The Computation Of A Global Average Surface Temperature Anomaly

The gold standard of global warming (despite its inadequacies relative to the assessment of trends in the ocean heat content) is the global average surface air temperature anomaly and its annual trend over time. For example, it is claimed that a +2C anomaly must not be exceeded without major climate consequences (e.g. see).

However, what does a +2C anomaly actually mean.  To examine this issue, lets separate this temperature (which we will define as the global average surface air temperature anomaly as GASTA.  Then


where SSATA = the sea surface air (e.g. 2m) temperature anomaly;  TMaxA = the land surface air (e.g. 2m)  maximum temperature anomaly; and TMinA = the land surface air (e.g.2m)  minimum temperature anomaly.

We can approximate SSATA quite well, in general, from the sea surface temperature anomaly (SSTA).

Current SSTA values can be viewed and

Daytime actual surface (but not TMaxA but related to this quantity) can be viewed at

I have reproduced the NASA MODIS analyses below for March 2010 [on their website, analyses are available back to June 2002].

March 2010

Land Surface Temperature Anomaly
Sea Surface Temperature Anomaly
What is striking about these plots (which is true for the surface and any other level) is the large spatial variations in the anomalies.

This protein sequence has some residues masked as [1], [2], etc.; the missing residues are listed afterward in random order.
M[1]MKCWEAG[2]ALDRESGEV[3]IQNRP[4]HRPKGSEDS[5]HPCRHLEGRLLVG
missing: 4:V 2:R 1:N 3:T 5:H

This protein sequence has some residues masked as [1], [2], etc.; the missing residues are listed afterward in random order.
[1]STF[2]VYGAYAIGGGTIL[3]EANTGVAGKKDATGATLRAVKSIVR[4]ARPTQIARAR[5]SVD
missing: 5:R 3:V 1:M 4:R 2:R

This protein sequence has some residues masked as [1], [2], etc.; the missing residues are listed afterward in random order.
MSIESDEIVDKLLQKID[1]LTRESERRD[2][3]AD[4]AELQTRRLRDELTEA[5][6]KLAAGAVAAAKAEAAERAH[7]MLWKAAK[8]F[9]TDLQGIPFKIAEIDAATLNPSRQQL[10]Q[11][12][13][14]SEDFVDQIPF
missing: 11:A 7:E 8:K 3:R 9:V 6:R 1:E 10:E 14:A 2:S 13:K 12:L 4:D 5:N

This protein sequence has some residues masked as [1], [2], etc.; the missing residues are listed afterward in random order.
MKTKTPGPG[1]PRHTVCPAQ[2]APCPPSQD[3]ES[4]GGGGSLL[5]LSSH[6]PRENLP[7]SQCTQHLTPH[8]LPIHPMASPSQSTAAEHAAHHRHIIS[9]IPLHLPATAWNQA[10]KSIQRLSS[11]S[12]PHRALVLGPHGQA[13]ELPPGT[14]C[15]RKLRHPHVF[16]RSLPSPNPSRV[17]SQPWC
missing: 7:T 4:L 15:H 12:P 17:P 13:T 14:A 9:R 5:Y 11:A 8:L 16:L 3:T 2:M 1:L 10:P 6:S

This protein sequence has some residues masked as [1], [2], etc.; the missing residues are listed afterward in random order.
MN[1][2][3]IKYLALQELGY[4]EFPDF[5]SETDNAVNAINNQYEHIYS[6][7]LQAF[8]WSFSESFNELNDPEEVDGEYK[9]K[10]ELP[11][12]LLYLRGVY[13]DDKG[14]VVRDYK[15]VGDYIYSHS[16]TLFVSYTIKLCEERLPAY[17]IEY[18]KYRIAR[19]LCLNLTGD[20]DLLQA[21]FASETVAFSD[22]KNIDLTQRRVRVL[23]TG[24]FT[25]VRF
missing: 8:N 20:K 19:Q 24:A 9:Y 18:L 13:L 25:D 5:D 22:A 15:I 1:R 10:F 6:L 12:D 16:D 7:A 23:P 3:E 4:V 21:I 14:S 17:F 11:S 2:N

What GISS, NCDC and CRU do to construct a global average is to use surface air temperature measurements to construct the anomalies (see the discussion in Chapter 3 of the CCSP 1.1 report).
There is a straightforward approach to examine the claims in studies such as
Menne, M. J., C. N. Williams, and M. A. Palecki (2010): On the reliability of the U.S. Surface Temperature Record, J. Geophys. Res., doi:10.1029/2009JD013094
that even poorly sited sparse surface air measurements can be used as part of the construction of a global average anomaly.
The challenge I am presenting in today’s post, is to encourage a quantitative comparison on a monthly basis of the anomalies seen in the above figures with the individual anomalies seen in the GISS, NCDC and CRU analyses. It is remarkable that such a comparison has not already been completed.  If a reader of this post is aware of such a comparison, please let us know.

Comments Off on The Computation Of A Global Average Surface Temperature Anomaly

Filed under Climate Change Metrics

Comments are closed.